New Florida bill mixes RTT spirit with turning unproven stem cell sales into a felony

Florida stem cells
Just a few of the many stem cell clinics and other entities in Florida found by Google Maps

A new Florida bill (Bill 65 of 2019) could make the practices of stem cell clinics a felony. At the same time it would open the door to patients receiving still experimental stem cells that have at least started the clinical trial process.

What’s going on?

A number of states have been stepping up action related to stem cells and specifically stem cell clinics. The steps on unproven clinics range from bills, some of which have become law such as here in California and Washington State, to increased medical board activity. The law in Texas on stem cells leans more pro-clinic and has a right-to-try (RTT) feel too. There has also been action by state attorney generals. Apparently representatives in Colorado might pursue a bill there too bearing on stem cell clinics.

Florida is a hot mess on the stem cell clinic front so it needs to do something and quick. You can see a map above of where GoogleMaps indicates there are stem cell firms in Florida. There are far more clinics than that based on data from more comprehensive web searching.

Florida at one point had a bill to rein in stem cell clinics, but it died in committee. The new piece of proposed legislation, Bill 65, has an unusual mix of provisions. It’ll be interesting to see the results if it becomes a law. It is sponsored by Democrat Joe Casello and Republican Chuck Clemons. I doubt these guys sparked the idea though so I bet someone else is the driving force behind this. I just haven’t been able to figure out who yet.

Bill 65 will likely change over time, but if something like the present version became law, then selling unproven stem cells in Florida would specifically be a felony. The bill also has other common sense provisions such as requiring licensed physicians to be the ones administering stem cells and only permitting this practice at certain types of locations. At the same time it also provides for patient access to investigational stem cells that are part of clinical trials with FDA cleared INDs. This essentially would be a type of stem cell RTT. In my view, it’s hard to imagine any clinics being able to take advantage of that since they don’t get FDA-cleared INDs or do real clinical trials.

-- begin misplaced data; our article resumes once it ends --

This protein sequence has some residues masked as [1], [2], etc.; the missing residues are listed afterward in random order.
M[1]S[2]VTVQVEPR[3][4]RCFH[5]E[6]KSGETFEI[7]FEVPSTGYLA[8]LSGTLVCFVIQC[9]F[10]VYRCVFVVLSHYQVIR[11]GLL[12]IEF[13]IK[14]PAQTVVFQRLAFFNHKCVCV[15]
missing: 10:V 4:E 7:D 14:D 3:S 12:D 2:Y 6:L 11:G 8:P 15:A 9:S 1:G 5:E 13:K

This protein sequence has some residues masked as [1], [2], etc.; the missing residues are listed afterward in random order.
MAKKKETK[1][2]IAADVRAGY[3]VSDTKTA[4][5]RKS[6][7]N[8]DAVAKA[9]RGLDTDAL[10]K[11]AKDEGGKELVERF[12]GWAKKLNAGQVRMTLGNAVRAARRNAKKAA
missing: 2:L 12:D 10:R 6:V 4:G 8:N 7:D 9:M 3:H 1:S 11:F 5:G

The bill further provides protections for physicians from state action against them if they do inject investigational stem cells into patients on a not-for-profit basis. Interestingly, I found a law firm describing the new bill and indicating to potential clients that it’d be a good idea (for unproven clinics?) to get legal representation.

I asked attorney and bioethicist Beth Roxland, an expert in health policy matters with many years’ experience in the stem cell arena, for her overall take on the new Florida bill. She provided this helpful overview:

“This bill follows the overall trend of very ill patients understandably wanting earlier access to potentially promising therapies when no other options for them exist and the timeframe for full development and regulatory approval may be years away, as well as patients’ increasing desire to make autonomous decisions and their willingness to take on additional or unknown risk. While Florida’s proposed legislation contains clear attempts to foster greater legitimacy, safety, and local oversight of stem cell interventions, the bill’s questionable legality, its narrow applicability only to adult stem cell interventions that are currently being studied in FDA-approved clinical trials, and its lack of detail on key aspects of interactions with patients and with the government, arguably could hinder rather than help speed promising therapies to market, while also leaving the many stem clinics flagged as ‘problematic’ untouched.”

Roxland also pointed out some other important elements of the new bill include its striking similarity in some respects to Texas’ Stem Cell Right-to-Try law (HB 810) and, interestingly, the unique provision for Osteopathic Medical Board oversight, perhaps an indicator that those sponsoring the bill are aware of the problem of some Florida osteopaths selling unproven stem cells.

She also noted that despite the prohibition on profiting off of selling stem cells in the bill, clinics potentially could try to work around that by charging exorbitant service and other fees. This could also make access to the stem cell interventions – which are explicitly not mandatorily covered by insurance – impossible for patients without substantial financial means. I’ve covered stem cell treatment costs here on The Niche a numbered of times, including average costs for patients and polling.

Overall, it’s hard to predict whether this Florida bill, should it become law, would be a net positive or negative, but I’d lean toward the former. The clinics are likely to fight it and should it become law, they may, as alluded to earlier, try to find loopholes to still make money off of vulnerable patients. I’m guessing more details of the back story will come out and it’ll be worth following how this bill evolves.

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